Joshua Michael Tillman’s new album is an opaque work full of contrasts and counterpoints that refuses to be one thing to all people.
Joshua Michael Tillman has always taken the traditional rock star themes of drugs, tangled relationships and the blues, and addressed them in an honest and beguiling fashion. In 2017, around the time of the release of his second album, ‘Pure Comedy,’ he gave an interview with Rolling Stone magazine while on acid, something that he says helps him with his depression. He speaks openly, and with humour, of the slings and arrows of making music while struggling with mental health issues. His songs are about the things that fall apart, and what he could (and couldn’t) have done to make them work. Tillman is the imposter syndrome-sufferer in all of us, and it’s his candid, rueful explanations of how he feels that has afforded him status as the whiskey priest for our times.
Tillman was the drummer for understated Seattle harmonists Fleet Foxes between 2008 and 2012, but he’d always been a singer first and foremost, releasing albums on CD-Rs and performing solo sets at night as J. Tillman while working in a Seattle bakery during the day in the early 2000s. Upon leaving the Foxes he released his debut set as Father John Misty, ‘Fear of Fun’, on the Sub Pop label in the States and Bella Union (ex-Cocteau Twin, Simon Raymonde’s label) in the UK. He chose the Father John Misty pseudonym to reflect a change of musical character, a move away from what he called J. Tillman’s “sad-wizard, Dungeons and Dragons music”, and towards a kind of surrealistic, wandering minstrel figure. This kind of outsider status has served Josh Tillman well. His 2015 album, ‘I Love You, Honeybear’, gained broad acclaim, its knowing mix of acute, caustic observations and schmaltzy love declarations perfectly encapsulating Tillman’s world views. For those that had either never heard of troubadours like Randy Newman and Rupert Holmes, or wondered what they’d sound like in the context of the contemporary music scene, the good Father was now on hand to offer up some suggestions.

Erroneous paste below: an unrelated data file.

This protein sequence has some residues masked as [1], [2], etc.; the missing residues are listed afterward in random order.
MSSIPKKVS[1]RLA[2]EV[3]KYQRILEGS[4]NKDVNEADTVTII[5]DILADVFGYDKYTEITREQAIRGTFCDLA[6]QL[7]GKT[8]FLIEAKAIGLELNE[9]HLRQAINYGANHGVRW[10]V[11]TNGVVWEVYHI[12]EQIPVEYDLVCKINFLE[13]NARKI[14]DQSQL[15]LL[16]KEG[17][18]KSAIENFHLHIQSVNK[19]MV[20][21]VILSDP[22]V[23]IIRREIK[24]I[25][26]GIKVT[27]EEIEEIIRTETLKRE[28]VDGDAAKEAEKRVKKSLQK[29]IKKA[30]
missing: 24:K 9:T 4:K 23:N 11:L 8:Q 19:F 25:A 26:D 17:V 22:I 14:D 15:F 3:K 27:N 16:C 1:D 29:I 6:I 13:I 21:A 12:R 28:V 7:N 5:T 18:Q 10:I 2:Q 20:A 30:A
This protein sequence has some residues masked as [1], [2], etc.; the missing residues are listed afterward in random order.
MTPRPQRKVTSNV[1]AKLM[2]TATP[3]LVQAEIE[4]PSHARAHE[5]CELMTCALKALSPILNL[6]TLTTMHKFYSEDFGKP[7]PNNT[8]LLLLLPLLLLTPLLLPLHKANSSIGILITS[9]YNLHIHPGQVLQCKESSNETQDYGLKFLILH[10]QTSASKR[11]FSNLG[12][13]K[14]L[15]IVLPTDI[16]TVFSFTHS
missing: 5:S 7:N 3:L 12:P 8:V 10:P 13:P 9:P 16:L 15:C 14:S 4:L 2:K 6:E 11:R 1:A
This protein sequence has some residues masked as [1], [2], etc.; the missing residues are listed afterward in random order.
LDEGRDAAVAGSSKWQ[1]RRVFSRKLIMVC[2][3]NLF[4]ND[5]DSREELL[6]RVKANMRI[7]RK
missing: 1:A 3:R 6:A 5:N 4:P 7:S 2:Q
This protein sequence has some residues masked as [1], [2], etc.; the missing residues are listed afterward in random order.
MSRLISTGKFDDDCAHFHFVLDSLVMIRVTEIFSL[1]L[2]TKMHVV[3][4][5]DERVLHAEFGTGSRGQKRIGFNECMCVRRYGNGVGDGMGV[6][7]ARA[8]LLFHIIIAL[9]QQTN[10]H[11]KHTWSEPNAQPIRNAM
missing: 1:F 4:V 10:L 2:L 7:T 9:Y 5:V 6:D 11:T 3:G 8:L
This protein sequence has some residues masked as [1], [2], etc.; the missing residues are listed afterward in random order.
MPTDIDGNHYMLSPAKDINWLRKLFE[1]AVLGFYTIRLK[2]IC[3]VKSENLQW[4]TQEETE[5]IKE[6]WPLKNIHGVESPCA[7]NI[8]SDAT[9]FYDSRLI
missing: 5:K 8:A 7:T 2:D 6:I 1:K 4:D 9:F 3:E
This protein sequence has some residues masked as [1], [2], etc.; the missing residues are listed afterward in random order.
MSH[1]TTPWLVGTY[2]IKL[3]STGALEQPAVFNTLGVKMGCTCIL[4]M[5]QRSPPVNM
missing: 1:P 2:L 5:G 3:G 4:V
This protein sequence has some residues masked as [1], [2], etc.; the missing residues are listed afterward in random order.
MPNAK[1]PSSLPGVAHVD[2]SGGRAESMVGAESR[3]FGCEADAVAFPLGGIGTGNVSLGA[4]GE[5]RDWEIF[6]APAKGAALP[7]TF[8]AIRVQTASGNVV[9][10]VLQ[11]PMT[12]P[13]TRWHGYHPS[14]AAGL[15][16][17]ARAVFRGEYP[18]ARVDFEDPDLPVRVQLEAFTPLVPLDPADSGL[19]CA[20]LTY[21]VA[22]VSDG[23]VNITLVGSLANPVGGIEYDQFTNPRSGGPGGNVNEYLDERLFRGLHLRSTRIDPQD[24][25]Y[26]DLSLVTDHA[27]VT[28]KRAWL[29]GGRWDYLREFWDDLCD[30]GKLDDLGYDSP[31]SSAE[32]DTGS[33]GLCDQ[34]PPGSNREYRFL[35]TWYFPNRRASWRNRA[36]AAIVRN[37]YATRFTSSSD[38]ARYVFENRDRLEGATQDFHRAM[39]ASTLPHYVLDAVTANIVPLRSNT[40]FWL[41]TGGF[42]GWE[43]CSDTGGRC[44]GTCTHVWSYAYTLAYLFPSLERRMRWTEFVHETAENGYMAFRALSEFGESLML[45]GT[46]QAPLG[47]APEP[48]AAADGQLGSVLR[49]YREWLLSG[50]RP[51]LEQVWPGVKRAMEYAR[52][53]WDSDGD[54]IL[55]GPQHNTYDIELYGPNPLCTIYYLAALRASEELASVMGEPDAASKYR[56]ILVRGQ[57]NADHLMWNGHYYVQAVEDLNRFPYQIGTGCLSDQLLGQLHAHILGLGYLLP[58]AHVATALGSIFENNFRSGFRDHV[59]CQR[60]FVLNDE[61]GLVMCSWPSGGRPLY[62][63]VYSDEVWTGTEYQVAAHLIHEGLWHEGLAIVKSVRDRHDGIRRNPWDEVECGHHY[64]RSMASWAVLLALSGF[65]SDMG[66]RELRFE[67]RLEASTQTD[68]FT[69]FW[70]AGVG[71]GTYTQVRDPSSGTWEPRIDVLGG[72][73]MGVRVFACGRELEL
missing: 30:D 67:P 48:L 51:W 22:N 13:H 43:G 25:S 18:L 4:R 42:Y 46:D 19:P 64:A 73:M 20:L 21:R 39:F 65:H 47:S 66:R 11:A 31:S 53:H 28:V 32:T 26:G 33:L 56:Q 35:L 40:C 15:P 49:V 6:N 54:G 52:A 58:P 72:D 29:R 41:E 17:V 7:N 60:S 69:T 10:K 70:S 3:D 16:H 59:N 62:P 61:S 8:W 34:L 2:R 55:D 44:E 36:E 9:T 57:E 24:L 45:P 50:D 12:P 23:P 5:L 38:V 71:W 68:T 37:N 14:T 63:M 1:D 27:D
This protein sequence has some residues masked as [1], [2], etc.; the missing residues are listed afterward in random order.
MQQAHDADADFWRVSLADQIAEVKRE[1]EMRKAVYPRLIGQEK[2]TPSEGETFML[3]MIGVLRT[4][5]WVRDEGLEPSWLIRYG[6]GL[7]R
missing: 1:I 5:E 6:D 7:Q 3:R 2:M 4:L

Four years on from his last set, ‘God’s Favorite Customer’, Tillman’s new ‘Chloë and the Next 20th Century’ album offers more of Father John Misty’s thoughts on heartbreak and longing. It also appears that he’s channelling the spirit of the late American singer, actor and comedian, Guy Marks, such is the album’s style. During the 1960s, as well as starring in sitcoms and TV specials, Marks had a fruitful line in parody songs. Ditties like ‘Loving You Has Made Me Bananas’ (which contains the highly Father John Misty-esque line ‘your red scarf matches your eyes…’) pitched funny, wonky lyrics against the kind of traditional musical backings found in show tunes and Hollywood big band sounds, something Tillman does here with relish. On ‘Chloë’, the album’s opener, he unrolls an inch-perfect swing-jazz pastiche, complete with marimba solo, that just stops short of FJM breaking into a tap dance routine as he sings of a shoplifting ex-girlfriend whose ‘soul is a pitch-black expanse’. ‘Goodbye, Mr Blue’, which could well be mistaken for Harry Nilsson’s ‘Everybody’s Talkin’’ or even Kenny Rogers’ ‘Lucille’ on intro, is a standard country and western stroll that manages to work both as a break-up song and a eulogy for a dead cat. ‘Funny Girl’ is another Vegas show-tune type finger-clicker, with Tillman addressing an(other) unnamed girl – possibly a moderately famous comedian – to tell her that he still wants to spend time with her, despite finding her quite annoying. ‘You seem pretty indifferent,’ he croons, ‘but you knocked me out when you charmed the pants off Letterman’. For ‘Olvidado (Otro Momento)’ anyone could be forgiven for thinking that this bossa nova with swooning strings is about Father Misty trying to explain to a deaf person that he has a plane to catch, as he sings, ‘I have something to tell you. I can’t use my hands to sign’, before pointing out that ‘my flight’s leaving at 7 AM’.